First, it's simply not possible. To imply you can be part of the greater community without first being part of the smaller is not logical. You cannot be part of Rotary International without also being part of a local chapter. You cannot be part of the universal human family without first being part of a small immediate family.Second, it's not biblical. Every letter in the New Testament assumes Christians are members of local churches. The letters themselves are addressed to local churches. They teach us how to get along with other members, how to encourage the weak within the church, how to conduct ourselves at church, and what to do with unrepentant sinners in the church. They command us to submit to our elders, and encourage us to go to our elders to pray. All these things are impossible if you aren't a member of a local church. (See 1 and 2 Corinthians, James, Ephesians, 1 and 2 Timothy, and 1 Peter for references.)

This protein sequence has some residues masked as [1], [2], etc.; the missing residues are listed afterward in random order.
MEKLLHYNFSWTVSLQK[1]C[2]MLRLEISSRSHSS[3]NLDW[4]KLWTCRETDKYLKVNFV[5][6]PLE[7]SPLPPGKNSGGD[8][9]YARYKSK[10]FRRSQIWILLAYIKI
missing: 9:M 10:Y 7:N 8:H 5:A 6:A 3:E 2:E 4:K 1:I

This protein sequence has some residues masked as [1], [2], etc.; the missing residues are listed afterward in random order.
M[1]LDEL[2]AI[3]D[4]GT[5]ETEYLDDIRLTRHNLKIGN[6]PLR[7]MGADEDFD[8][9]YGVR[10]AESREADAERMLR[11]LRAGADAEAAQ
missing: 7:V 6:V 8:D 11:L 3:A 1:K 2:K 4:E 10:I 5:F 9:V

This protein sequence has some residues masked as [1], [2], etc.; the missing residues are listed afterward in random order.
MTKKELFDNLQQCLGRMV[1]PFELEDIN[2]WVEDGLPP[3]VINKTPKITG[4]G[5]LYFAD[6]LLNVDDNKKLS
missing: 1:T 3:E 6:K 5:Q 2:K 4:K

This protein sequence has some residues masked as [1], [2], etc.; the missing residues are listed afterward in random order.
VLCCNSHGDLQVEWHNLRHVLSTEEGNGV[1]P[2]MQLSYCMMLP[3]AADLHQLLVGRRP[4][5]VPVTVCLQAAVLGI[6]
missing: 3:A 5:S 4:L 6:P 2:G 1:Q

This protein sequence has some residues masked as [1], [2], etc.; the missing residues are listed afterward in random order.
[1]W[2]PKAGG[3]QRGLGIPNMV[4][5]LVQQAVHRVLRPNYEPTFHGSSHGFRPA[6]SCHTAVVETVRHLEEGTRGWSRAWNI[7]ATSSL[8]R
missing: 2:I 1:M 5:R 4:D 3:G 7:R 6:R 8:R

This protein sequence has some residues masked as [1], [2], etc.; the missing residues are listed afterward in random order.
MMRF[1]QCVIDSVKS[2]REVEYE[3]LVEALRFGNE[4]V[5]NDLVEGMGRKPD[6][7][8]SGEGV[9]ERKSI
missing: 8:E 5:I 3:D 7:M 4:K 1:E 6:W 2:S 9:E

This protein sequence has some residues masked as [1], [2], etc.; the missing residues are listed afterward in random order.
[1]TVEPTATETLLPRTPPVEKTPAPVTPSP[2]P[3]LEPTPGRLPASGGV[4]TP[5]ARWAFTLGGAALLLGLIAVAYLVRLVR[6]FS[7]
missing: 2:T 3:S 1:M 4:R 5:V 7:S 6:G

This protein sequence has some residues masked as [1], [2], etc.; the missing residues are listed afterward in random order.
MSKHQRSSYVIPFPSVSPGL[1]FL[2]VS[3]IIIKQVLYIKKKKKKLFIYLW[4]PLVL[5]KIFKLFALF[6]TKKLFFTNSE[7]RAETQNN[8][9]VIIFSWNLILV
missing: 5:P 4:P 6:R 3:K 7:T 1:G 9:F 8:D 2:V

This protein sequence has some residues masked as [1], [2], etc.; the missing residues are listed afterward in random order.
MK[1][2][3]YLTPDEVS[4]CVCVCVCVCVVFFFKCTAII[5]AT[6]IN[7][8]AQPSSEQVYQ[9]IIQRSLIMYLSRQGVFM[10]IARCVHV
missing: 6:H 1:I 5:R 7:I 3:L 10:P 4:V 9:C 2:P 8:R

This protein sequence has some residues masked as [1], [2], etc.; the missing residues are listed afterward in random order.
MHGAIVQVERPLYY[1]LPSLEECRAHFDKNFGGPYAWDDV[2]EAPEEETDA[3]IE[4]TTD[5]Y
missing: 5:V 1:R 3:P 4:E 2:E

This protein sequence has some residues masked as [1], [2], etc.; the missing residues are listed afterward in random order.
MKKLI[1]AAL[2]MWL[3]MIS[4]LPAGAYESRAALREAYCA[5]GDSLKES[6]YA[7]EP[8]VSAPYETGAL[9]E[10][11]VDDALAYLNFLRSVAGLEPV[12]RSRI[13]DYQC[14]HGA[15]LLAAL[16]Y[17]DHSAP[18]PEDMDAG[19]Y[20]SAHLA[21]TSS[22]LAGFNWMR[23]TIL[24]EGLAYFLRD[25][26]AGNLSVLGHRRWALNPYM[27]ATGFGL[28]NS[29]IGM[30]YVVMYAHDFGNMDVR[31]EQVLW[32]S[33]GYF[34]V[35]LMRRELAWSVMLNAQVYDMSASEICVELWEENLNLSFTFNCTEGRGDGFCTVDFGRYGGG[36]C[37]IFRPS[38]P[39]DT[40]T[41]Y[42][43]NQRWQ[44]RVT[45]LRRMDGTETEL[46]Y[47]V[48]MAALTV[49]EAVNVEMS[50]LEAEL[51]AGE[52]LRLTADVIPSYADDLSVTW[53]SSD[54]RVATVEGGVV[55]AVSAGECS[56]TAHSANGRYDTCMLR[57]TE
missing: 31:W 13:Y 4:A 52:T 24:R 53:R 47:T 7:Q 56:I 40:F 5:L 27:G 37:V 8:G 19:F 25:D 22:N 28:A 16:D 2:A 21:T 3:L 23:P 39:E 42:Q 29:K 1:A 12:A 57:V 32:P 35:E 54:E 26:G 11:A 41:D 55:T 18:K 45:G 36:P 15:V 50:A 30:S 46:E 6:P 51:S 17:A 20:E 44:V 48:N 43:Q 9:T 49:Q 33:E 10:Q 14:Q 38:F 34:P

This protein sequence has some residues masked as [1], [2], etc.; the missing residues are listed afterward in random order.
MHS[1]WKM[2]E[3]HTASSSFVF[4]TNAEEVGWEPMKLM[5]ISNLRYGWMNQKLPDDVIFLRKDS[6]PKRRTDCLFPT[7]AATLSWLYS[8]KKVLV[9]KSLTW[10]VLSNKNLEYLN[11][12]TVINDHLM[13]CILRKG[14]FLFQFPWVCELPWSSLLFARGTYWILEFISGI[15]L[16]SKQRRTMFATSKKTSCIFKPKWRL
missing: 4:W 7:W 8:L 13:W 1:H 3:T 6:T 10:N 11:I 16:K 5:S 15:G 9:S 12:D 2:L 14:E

Tuesday, April 01, 2014
While the "Church" is definitely the acceptable term for the body of Christ, and membership within that body usually refer to being a Christian in general, at least as I sculpt a personal lexicon, the word "Church" could easily be used to refer to a denomination (such as the Catholic Church or the Presbyterian Church) as much as the Christian Church, or it can be used to refer to a congregation, as activity within a local church. In other words, activity within a local church refers to fellowship. Fellowship is essential for spiritual health, as Ricky Jones from Gospel Coalition explains, you should engage within the smaller group to more healthily live as a Christian.